He Didn’t Even Have Time To Sew His Wings Onto His Uniform

Jan Kennedy

 

Downed Second World War plane recovered from Lake Muskoka

Seven decades after their deaths, a solemn two minutes of silence was observed for two airmen at the place where their plane went down — in the middle of picturesque Lake Muskoka.

 

Their Northrop A-17 Nomad aircraft collided in-flight with a similar plane on Dec. 13, 1940, about a year into the Second World War, while on a search mission for an airman who had gone missing.

 

The other plane was located shortly after the crash; both men on board were killed. But the Nomad carrying 24-year-old pilot Peter Campbell and 27-year-old observer Theodore Bates would not be found for almost 70 years.

 

In November 2007, a campaign was launched by the Royal Canadian Legion and the Lost Airmen of Muskoka Project to comb Lake Muskoka for the plane. The Nomad was finally discovered in July 2010 by Ontario Provincial Police divers, who also identified personal effects belonging to Campbell and Bates.

 

Muskoka PlaneTheir remains were recovered by a Royal Canadian Navy team in October 2012 and they were honoured in an interment ceremony.

Photo: A Second World War plane is recovered from Lake Muskoka on Tuesday. Two young airmen killed during the Second World War were honoured with a moment of silence as wreckage from their crashed plane was pulled from the water. A recovery team hoisted a wheel and part of the plane’s tail section from Lake Muskoka, where the Northrop A-17 Nomad aircraft sank in December 1940 after a mid-air collision. 

Rusted wreckage from the downed warplane, a wheel and the tail section, was hoisted to the surface by a crane attached to a large truck on a barge.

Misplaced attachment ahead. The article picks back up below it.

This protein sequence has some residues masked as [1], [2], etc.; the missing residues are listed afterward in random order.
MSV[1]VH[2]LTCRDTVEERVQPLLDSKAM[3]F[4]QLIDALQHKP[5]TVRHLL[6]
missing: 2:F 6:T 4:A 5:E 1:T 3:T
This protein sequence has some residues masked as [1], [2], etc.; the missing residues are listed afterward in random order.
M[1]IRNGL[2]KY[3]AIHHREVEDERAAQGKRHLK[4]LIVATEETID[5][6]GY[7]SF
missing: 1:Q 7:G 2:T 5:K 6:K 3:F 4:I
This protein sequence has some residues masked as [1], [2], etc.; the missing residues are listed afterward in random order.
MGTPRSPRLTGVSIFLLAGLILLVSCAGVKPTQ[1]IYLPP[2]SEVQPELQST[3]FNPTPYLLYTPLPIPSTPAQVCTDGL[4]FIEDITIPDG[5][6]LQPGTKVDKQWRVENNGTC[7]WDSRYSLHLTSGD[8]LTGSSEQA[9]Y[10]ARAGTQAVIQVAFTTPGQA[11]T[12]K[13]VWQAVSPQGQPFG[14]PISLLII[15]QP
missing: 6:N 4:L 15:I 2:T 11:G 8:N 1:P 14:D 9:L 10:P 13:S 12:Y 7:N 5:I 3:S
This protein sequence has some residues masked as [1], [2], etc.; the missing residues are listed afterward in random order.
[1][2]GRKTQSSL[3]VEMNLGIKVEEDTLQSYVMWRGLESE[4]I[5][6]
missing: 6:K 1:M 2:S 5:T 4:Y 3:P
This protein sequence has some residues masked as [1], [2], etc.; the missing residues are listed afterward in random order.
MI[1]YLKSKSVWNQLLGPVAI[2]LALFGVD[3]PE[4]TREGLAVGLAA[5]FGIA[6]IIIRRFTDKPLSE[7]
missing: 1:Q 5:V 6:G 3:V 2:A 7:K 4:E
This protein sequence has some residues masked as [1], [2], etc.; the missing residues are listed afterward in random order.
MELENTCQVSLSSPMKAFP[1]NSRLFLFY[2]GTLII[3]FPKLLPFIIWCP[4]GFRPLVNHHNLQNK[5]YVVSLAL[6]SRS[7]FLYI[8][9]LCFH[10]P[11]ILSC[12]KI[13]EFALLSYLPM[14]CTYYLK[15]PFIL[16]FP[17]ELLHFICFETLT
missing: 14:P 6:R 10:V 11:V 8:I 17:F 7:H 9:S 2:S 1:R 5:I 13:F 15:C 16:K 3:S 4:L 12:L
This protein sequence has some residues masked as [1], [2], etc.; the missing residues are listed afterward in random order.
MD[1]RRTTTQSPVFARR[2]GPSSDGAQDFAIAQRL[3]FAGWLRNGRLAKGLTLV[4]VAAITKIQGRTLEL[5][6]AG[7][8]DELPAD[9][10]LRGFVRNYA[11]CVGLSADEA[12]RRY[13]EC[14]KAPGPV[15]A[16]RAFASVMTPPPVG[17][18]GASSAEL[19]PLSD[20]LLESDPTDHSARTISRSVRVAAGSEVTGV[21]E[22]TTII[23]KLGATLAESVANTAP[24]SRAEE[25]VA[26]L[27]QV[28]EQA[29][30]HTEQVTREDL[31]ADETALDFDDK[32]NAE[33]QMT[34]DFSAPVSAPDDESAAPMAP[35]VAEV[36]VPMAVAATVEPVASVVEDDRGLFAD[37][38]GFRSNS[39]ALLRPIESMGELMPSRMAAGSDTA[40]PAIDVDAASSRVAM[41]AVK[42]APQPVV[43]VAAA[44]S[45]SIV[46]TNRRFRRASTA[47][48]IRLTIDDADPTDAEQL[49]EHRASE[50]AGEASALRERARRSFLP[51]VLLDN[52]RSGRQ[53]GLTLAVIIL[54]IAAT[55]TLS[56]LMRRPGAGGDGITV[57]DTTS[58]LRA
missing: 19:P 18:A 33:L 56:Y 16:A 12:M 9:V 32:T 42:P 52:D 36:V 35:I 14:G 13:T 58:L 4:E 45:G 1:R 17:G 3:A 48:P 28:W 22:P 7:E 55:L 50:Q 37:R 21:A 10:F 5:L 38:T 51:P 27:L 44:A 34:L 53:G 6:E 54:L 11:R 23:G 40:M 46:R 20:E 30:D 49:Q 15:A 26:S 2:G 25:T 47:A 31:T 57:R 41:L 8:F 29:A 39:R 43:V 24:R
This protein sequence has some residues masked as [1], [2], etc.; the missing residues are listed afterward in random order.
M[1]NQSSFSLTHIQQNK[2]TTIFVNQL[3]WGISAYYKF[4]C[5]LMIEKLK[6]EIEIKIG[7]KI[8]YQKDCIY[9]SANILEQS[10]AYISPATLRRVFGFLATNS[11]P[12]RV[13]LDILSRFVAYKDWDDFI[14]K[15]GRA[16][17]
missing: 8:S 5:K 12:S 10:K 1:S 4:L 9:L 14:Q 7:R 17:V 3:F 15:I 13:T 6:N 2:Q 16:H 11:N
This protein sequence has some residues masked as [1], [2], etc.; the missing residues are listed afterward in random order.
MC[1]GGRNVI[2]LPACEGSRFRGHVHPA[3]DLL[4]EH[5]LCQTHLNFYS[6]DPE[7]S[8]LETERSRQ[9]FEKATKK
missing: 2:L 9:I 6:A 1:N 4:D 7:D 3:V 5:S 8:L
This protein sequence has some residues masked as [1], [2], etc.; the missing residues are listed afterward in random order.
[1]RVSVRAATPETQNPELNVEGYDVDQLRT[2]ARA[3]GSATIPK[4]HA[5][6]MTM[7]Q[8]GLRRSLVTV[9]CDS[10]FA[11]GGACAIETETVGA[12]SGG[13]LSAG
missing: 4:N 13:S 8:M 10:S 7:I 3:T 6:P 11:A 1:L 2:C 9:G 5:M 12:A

Royal Canadian Air Force Maj. Jan Kennedy said the fact the recovery mission was happening at the same time as 

 

the funeral for Nathan Cirillo in Hamilton made the day all the more poignant.

 

“It’s been an extremely emotional day today, with the recovery of the tail . . . it drives home the story of the two people who perished here. And to have that occur on the day of the funeral is unbelievable,” Kennedy said.

 

She called the 1940 crash “a heartbreaking story.”

 

Bates had just received his pilot’s wings the day before the crash and was given the day off. But after hearing that a fellow airman had gone missing, he volunteered to help in the search.

 

“He didn’t even have time to sew his wings onto his uniform, he tucked them into his pocket,” Kennedy said.

 

“The weather was terrible and he ended up in a mid-air collision.”

 

If all goes according to plan, the Royal Canadian Air Force hopes the main fuselage of the plane will be moved out of the water by Sunday. It is set to be transported to the National Air Force Museum of Canada in Trenton, Ont.

 

“It is the only Nomad aircraft that will be on display in Canada and only one of two on display in all of North America,” Kennedy said.

 

Royal Canadian Navy Lt.-Cmdr. Stephan Julien said it was crucial that the remains of Campbell and Bates be recovered, as well as their plane.

 

“This aircraft is part of our Canadian history, it’s part of our heritage, so it was really important we brought it back to the surface for the Canadian population to see that we don’t abandon our brothers and sisters no matter where they are,” he said.

 

Story originally published Thursday November 6, www.theStar.com

 

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